I have always taken pride in the fact that I am harder on myself than anyone could ever be on me. I’m coming around to seeing that this isn’t necessarily a good thing.
Recently, in the safe container of a creative community in which I participate, I shared that I often journal and speak to myself in a berating and harsh tone.
I’d be embarrassed for others to see some of the ways I speak to myself. It can be of a tone that I’d never use with others.
How Does It Serve You?
One of my new friends wondered,
How is that serving you?
The question about how it’s serving me is one I ask myself regularly when I notice a behavior that I don’t like.
I know the berating is trying to serve me by kicking me into submission. It’s a voice of discipline. Which, of course, is a pattern learned from how I was spoken to as a child.
As I was reminded byTim Ferris’s conversation with Jim Loehr, the author of The Power of Full Engagement, it isn’t my true voice.
The authoritarian and disciplinarian voice that berates me is trying to keep me in line. Of course it doesn’t actually serve me. But that’s it’s intention.
What Parts of Yourself Are You Nourishing?
My friend also asked a follow-up question,
What parts of you are nourished by this?
That’s a much richer question, one that I’ll steal to use with my clients. I sat with it for a while.
What parts of me are nourished by this?
From the outside, it’s hard to imagine any part of me that would be nourished by such hurtful behavior and words, by a tone that is filled with criticism and condemnation and judgment.
How could someone be nourished by it?
I realized that it could be nourishing in the same way people feel nourished or soothed by medication or opiates or drugs or alcohol … or comfort food.
This was where the light bulb turned on.
Without realizing it, I had stumbled on my self-love languages.
My Self-Love Languages
The criticisms and condemnations are related to the cookies and brownies and the sweets I crave.
These are the comfort foods of my childhood.
They are the language of love and caring that I was conditioned with, the only language of love and caring I have known.
How did I know I was loved growing up? When were the times I felt closest to my parents or even my siblings?
It was either through the attention I got that was trying to discipline me into doing better or connection through sweets and desserts.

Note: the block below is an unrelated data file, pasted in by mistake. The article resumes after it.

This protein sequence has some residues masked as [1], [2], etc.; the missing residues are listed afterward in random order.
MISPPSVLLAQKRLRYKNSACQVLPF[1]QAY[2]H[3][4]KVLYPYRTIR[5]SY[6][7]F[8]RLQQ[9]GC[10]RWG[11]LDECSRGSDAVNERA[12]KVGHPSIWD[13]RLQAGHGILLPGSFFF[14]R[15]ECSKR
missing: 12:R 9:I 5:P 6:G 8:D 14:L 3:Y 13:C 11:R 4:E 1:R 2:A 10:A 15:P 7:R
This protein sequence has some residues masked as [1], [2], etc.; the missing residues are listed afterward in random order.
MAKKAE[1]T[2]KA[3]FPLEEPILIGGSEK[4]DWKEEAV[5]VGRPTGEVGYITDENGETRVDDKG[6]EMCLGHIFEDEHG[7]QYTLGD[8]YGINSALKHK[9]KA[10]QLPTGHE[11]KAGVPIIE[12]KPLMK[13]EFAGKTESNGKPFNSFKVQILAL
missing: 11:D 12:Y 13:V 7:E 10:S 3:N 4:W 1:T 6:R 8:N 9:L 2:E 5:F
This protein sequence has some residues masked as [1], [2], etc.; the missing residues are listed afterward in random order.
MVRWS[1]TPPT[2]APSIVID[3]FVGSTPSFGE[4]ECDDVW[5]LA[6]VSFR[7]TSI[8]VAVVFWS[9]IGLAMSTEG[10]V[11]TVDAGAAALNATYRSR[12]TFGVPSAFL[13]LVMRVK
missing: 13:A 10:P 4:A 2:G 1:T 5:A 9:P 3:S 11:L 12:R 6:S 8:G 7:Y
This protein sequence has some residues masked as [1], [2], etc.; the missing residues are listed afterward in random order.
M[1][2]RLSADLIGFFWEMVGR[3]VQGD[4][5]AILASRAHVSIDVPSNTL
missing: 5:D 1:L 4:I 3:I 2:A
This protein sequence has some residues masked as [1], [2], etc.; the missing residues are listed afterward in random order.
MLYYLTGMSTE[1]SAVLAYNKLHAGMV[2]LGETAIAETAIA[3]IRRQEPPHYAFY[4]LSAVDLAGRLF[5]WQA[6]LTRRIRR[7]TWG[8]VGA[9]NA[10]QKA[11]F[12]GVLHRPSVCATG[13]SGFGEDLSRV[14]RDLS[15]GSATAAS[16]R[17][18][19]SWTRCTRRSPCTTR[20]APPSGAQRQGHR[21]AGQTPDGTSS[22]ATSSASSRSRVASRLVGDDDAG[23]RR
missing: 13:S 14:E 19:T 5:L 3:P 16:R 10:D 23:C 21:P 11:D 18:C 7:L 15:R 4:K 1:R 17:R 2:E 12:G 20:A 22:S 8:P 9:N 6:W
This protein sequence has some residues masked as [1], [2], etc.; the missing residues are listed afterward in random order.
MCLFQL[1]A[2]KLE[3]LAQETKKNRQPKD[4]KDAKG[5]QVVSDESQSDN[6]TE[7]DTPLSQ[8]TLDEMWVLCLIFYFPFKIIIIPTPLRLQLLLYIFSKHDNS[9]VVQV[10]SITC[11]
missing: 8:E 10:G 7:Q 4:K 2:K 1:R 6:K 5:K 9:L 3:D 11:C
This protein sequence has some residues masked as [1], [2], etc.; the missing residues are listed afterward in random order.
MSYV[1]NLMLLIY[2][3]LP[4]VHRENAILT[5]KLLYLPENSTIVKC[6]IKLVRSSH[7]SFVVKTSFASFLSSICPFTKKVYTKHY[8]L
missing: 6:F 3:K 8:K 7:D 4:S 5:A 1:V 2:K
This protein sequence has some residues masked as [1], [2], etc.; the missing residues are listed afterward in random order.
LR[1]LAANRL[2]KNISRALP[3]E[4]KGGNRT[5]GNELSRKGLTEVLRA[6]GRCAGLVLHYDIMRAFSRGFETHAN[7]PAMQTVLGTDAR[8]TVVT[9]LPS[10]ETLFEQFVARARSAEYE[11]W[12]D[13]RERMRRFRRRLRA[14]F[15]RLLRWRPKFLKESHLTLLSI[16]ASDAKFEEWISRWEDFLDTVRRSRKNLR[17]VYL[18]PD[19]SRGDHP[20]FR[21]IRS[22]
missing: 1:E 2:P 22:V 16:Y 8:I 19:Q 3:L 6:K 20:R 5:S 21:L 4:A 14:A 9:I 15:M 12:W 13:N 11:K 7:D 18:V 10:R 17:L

The deepest rifts and fractures in our dysfunctional family were smoothed over by brownies and babka, meltaways and M&Ms.
As I reflected, I recalled how a recent conversation about the most random of food behaviors was a topic on which my siblings and I could find unanimity and shared laughter. Standing around the island in my sister’s kitchen, it was us against the world. Our political divide and any other differences faded in our unanimous agreement that bakery cookies are best eaten straight from the freezer, no thawing.
Ah. What a random memory.
I paused for a moment to wonder, How did I even get here?
And, also, seeing the divine perfection of this, fitting into the astrology of the moment.
Seeing the Source
On this day when Venus conjuncts Mercury retrograde, and on the day dedicated to self-love, revisiting and recollecting how love and caring have been communicated to me throughout my life:
We criticize because we care, is dad’s favorite line. Nobody will care more about you than your family, he reminds me often.
Jim Loehr points out that our inner voice is formed by age 5, based on the messages we hear from our parents and other authority figures. This inner voice is the most powerful coach we will have.
It fits something I’ve heard before:
How you speak to your children is how they’ll speak to themselves.
This is my conditioning. It’s the cake tin in which I was baked, the mold that shaped me.
Criticism and cookies as the language of caring. Condemnation and confections as the vehicles of connection.
The part of me that is nourished by my self-berating is the little girl who craves belonging and connection.
She finds comfort in harsh words because she has learned that discipline and censure are the language of care and love.
Honoring and Attending
Standing in the kitchen typing all of this on my phone, I feel the tears welling up. A hollowing contraction forming in my solar plexus and a ball of knots forming in my heart space and moving up to my throat.
Why? What is here?
It is asking me to pause and witness it.
Honor it. Hold it. Hear it.
Can I be with this, this thing that desires attention?
I stand with it, holding myself with a hand on my belly and heart. Still in my trampoline clothes from this morning, intentions for a quick shower and other work fading to the background as I give myself over to this.
I hardly notice as the light outside fades and the room darkens around me. Time doesn’t really matter in this moment.
The desire to run is strong but I hear the inner whisper that tells me to stay.
The real work is here. Hold this. Be with this. A doorway is opening. The darkness around you will give way to light if you can be with this and see it through to a healing place. It’s time to stop doing. Release your agenda and look at what is emerging here. This is the gift for you. What you desire is right here.
My mind knows that there is not enough whipped cream in the world to fill the inner void created by constant castigation. And, also, it knows that this habit is deeply engrained. This patterning won’t shift overnight; it will need constant tending.
Toxic chemicals invade the body equally through food and words, through drugs and emotions. I need not source from this well any longer.
I can choose to lather myself with the rich butter of acceptance and to create a new language of love and caring that is centered in compassion, rooted in reverence, and holds space for a deep honoring of what is.
This is the work. This is the practice.